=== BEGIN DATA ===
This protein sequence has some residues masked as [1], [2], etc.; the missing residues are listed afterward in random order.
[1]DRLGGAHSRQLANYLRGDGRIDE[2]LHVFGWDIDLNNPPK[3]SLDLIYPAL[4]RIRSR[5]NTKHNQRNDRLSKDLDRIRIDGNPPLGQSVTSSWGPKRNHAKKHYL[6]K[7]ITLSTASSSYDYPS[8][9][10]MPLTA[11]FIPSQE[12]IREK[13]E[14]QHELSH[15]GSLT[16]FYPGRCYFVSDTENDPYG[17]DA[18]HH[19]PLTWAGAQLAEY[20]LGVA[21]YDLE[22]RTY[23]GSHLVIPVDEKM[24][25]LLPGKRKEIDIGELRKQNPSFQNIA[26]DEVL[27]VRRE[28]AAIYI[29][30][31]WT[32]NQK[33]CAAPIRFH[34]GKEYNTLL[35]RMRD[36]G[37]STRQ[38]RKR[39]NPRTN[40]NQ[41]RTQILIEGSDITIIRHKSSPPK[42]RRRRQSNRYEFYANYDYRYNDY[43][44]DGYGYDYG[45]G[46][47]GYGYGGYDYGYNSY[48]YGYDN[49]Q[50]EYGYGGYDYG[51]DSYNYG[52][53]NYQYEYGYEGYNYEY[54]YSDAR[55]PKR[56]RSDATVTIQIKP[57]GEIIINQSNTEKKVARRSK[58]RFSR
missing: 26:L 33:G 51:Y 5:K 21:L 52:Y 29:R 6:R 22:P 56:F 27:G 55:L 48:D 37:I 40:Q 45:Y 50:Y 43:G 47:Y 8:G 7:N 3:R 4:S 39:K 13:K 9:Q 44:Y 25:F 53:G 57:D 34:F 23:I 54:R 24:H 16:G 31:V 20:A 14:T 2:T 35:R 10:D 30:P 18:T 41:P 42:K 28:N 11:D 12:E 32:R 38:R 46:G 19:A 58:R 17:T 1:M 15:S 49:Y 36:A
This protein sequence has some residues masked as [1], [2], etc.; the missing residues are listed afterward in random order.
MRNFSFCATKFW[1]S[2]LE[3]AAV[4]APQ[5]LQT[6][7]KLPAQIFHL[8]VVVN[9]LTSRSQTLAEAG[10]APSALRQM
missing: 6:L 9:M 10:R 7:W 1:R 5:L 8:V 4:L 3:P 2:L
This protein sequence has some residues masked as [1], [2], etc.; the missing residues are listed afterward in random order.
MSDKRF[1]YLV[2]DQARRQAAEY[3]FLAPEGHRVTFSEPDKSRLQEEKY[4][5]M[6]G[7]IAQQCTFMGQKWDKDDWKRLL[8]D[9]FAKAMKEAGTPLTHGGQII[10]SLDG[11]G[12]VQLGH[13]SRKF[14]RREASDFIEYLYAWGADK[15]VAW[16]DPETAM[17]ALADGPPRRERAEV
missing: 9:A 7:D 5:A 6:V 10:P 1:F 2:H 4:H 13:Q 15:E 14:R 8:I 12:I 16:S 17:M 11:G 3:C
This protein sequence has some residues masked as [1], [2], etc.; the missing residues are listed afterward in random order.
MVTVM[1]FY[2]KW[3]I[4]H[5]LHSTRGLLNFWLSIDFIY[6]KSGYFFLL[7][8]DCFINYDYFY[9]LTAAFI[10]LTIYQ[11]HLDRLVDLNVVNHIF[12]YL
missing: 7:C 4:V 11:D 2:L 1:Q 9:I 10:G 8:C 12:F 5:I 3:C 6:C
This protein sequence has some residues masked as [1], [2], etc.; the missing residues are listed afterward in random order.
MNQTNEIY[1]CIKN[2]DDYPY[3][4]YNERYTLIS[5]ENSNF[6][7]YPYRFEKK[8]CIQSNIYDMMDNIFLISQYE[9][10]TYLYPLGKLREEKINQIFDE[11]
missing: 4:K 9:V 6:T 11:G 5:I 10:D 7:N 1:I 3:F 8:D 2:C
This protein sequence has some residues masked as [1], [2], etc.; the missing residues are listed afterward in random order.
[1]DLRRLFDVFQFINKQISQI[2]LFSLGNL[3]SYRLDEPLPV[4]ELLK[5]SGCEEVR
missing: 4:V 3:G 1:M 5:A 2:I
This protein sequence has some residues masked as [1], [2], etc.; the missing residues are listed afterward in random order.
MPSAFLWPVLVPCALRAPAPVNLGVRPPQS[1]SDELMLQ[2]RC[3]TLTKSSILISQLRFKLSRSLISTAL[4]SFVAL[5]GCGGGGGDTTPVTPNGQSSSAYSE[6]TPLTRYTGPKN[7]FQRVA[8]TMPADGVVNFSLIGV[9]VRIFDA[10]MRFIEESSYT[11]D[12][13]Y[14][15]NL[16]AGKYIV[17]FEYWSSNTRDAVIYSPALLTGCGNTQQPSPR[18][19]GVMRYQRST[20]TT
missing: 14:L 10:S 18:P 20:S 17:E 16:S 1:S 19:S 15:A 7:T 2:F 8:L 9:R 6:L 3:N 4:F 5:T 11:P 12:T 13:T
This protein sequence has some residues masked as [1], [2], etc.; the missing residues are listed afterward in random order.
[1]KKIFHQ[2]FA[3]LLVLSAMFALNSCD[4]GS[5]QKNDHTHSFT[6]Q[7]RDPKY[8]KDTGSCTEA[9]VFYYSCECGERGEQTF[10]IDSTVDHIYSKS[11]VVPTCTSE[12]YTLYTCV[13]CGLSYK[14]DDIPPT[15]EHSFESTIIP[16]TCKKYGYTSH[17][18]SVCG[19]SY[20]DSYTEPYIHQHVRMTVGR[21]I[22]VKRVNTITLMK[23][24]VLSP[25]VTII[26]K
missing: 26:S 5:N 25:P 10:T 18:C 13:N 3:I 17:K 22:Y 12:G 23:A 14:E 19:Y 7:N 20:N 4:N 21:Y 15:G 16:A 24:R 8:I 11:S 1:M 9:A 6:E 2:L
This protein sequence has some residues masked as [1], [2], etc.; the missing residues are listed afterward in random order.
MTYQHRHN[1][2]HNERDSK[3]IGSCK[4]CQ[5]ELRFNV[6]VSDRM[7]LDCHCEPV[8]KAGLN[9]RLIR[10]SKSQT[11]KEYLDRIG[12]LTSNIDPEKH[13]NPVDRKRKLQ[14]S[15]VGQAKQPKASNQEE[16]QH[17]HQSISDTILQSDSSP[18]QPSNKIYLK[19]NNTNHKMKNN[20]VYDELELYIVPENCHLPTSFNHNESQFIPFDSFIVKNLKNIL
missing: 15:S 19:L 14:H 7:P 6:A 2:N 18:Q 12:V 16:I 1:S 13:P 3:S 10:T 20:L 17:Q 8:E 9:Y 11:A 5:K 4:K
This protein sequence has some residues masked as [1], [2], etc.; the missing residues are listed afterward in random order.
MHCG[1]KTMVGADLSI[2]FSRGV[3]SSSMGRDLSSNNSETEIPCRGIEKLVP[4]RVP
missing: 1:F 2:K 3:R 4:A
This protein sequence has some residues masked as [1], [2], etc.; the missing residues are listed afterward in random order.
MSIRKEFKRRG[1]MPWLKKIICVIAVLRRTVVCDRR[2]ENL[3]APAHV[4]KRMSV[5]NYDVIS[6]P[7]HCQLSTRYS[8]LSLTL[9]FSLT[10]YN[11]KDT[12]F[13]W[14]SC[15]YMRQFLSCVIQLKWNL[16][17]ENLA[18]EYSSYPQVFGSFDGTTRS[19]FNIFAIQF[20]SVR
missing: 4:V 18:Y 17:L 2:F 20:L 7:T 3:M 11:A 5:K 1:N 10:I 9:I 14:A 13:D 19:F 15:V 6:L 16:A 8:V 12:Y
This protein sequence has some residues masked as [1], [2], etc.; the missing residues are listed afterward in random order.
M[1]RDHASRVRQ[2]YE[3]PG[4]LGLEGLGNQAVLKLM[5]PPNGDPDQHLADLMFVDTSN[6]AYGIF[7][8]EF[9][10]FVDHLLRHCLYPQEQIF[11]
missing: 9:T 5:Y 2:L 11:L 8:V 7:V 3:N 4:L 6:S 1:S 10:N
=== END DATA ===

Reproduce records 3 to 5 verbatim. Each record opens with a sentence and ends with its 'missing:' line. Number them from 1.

This protein sequence has some residues masked as [1], [2], etc.; the missing residues are listed afterward in random order.
MSDKRF[1]YLV[2]DQARRQAAEY[3]FLAPEGHRVTFSEPDKSRLQEEKY[4][5]M[6]G[7]IAQQCTFMGQKWDKDDWKRLL[8]D[9]FAKAMKEAGTPLTHGGQII[10]SLDG[11]G[12]VQLGH[13]SRKF[14]RREASDFIEYLYAWGADK[15]VAW[16]DPETAM[17]ALADGPPRRERAEV
missing: 9:A 7:D 5:A 6:V 10:P 1:F 2:H 4:H 13:Q 15:E 14:R 8:I 12:I 16:S 17:M 11:G 3:C
This protein sequence has some residues masked as [1], [2], etc.; the missing residues are listed afterward in random order.
MVTVM[1]FY[2]KW[3]I[4]H[5]LHSTRGLLNFWLSIDFIY[6]KSGYFFLL[7][8]DCFINYDYFY[9]LTAAFI[10]LTIYQ[11]HLDRLVDLNVVNHIF[12]YL
missing: 7:C 4:V 11:D 2:L 1:Q 9:I 10:G 8:C 12:F 5:I 3:C 6:C
This protein sequence has some residues masked as [1], [2], etc.; the missing residues are listed afterward in random order.
MNQTNEIY[1]CIKN[2]DDYPY[3][4]YNERYTLIS[5]ENSNF[6][7]YPYRFEKK[8]CIQSNIYDMMDNIFLISQYE[9][10]TYLYPLGKLREEKINQIFDE[11]
missing: 4:K 9:V 6:T 11:G 5:I 10:D 7:N 1:I 3:F 8:D 2:C